May 19, 2020 · notebook

Building a QA System with BERT on Wikipedia →

by Melanie · So you’ve decided to build a QA system. You want to start with something simple and general so you plan to make it open domain using Wikipedia as a corpus for answering questions. You want to use the best NLP that your compute resources allow (you’re lucky enough to have access to a GPU) so you’re going to focus on the big, flashy Transformer models that are all the rage these days.
Apr 28, 2020 · notebook

Intro to Automated Question Answering →

by Melanie · Welcome to the first edition of the Cloudera Fast Forward blog on Natural Language Processing for Question Answering! Throughout this series, we’ll build a Question Answering (QA) system with off-the-shelf algorithms and libraries and blog about our process and what we find along the way. We hope to wind up with a beginning-to-end documentary that provides:
Apr 1, 2020 · newsletter

Enterprise Grade ML

by Shioulin · At Cloudera Fast Forward, one of the mechanisms we use to tightly couple machine learning research with application is through application development projects for both internal and external clients. The problems we tackle in these projects are wide ranging and cut across various industries; the end goal is a production system that translates data into business impact. What is Enterprise Grade Machine Learning? Enterprise grade ML, a term mentioned in a paper put forth by Microsoft, refers to ML applications where there is a high level of scrutiny for data handling, model fairness, user privacy, and debuggability. more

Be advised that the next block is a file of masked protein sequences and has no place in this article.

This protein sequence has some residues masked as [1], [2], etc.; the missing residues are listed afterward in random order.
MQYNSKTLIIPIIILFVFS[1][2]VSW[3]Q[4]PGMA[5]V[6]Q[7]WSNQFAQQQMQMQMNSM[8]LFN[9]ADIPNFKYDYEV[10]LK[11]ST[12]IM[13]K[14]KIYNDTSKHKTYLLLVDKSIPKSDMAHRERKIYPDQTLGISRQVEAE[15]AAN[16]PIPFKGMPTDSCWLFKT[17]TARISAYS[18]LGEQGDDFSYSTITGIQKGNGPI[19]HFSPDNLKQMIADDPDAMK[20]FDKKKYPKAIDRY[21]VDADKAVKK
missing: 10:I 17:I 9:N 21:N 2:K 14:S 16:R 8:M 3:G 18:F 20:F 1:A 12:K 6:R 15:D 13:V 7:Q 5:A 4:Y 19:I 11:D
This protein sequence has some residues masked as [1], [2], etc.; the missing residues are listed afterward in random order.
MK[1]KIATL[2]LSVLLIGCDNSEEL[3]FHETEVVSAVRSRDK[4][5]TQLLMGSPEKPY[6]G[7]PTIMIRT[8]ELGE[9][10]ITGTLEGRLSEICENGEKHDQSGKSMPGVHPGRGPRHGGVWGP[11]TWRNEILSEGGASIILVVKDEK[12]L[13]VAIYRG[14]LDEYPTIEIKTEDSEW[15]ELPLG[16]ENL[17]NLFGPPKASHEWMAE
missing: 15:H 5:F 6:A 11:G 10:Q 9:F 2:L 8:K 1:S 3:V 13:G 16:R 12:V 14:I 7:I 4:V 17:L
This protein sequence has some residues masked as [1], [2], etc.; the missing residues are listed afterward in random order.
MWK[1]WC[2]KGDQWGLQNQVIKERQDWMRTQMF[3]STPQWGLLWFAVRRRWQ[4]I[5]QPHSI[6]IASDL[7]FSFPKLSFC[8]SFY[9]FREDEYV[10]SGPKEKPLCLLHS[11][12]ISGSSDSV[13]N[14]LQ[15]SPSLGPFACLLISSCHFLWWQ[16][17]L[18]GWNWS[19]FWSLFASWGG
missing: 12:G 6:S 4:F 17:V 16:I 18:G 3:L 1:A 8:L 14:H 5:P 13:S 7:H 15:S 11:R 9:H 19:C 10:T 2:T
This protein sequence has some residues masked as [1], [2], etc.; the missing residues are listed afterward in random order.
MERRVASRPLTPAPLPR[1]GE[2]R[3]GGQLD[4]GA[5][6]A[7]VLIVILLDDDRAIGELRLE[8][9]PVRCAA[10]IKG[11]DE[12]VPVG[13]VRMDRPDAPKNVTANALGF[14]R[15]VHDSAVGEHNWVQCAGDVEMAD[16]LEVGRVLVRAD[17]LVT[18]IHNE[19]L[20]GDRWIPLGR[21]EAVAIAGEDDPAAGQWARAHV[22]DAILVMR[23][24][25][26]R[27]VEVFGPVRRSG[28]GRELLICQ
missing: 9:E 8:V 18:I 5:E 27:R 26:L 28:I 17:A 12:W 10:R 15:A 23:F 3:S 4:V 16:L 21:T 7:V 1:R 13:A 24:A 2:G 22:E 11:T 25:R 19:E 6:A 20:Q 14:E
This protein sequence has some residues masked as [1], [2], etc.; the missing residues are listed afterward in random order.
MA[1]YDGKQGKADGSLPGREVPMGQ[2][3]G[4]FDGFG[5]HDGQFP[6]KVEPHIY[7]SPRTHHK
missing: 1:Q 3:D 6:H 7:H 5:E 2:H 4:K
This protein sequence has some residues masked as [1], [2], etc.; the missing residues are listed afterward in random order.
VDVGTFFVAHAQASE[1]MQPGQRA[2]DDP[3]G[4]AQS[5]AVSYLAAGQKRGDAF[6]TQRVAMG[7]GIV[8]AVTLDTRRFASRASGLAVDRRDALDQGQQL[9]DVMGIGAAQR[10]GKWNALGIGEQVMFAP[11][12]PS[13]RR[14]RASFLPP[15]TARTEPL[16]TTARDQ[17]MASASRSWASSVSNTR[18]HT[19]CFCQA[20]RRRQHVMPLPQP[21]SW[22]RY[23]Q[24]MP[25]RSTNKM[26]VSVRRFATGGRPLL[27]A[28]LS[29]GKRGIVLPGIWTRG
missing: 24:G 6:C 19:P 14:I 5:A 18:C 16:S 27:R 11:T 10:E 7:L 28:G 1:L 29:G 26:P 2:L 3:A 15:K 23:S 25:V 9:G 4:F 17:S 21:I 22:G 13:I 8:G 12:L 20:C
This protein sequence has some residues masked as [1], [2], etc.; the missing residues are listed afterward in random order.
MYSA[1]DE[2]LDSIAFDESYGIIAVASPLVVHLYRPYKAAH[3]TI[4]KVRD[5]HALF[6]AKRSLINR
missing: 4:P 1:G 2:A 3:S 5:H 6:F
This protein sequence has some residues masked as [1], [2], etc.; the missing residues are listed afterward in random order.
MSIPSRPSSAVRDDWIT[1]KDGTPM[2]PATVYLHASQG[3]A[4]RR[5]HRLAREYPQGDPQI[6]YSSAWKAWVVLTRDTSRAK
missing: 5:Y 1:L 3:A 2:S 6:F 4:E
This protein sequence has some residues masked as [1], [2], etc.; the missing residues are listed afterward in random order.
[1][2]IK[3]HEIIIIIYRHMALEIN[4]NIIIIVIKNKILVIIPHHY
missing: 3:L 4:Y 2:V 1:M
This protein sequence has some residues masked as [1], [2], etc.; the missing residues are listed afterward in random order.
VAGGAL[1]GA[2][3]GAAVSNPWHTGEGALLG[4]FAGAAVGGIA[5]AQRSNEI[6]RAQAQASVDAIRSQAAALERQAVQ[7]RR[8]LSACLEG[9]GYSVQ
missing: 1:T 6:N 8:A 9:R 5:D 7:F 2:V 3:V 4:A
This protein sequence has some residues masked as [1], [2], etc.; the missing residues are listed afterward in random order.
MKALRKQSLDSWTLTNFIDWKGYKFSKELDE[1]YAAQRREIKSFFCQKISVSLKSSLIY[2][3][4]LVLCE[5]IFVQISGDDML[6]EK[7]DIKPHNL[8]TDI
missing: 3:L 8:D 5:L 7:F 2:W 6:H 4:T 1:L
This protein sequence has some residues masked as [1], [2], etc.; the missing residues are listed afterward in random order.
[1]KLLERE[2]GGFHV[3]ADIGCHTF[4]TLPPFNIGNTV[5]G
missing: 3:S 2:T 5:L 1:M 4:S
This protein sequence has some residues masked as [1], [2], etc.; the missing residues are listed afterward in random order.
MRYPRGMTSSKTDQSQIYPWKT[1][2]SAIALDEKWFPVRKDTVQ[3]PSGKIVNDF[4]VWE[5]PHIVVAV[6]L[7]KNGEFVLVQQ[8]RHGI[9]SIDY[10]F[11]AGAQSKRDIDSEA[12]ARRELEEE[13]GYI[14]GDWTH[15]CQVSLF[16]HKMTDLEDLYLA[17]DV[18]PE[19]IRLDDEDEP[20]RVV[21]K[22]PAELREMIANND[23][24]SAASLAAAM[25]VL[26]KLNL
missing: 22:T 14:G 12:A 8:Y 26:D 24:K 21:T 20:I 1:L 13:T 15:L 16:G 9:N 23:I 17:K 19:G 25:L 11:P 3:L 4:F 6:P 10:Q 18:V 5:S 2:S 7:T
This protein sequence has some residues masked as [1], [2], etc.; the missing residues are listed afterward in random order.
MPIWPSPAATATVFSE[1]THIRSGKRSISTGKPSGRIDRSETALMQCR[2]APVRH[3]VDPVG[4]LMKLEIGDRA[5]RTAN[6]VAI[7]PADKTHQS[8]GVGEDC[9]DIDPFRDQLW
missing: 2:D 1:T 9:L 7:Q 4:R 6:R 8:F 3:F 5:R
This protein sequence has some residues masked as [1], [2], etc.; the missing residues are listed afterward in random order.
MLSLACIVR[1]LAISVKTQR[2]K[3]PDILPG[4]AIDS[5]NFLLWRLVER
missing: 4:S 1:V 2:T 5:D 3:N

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A usable library for question answering on large datasets.

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Cloudera Fast Forward is an applied machine learning reseach group.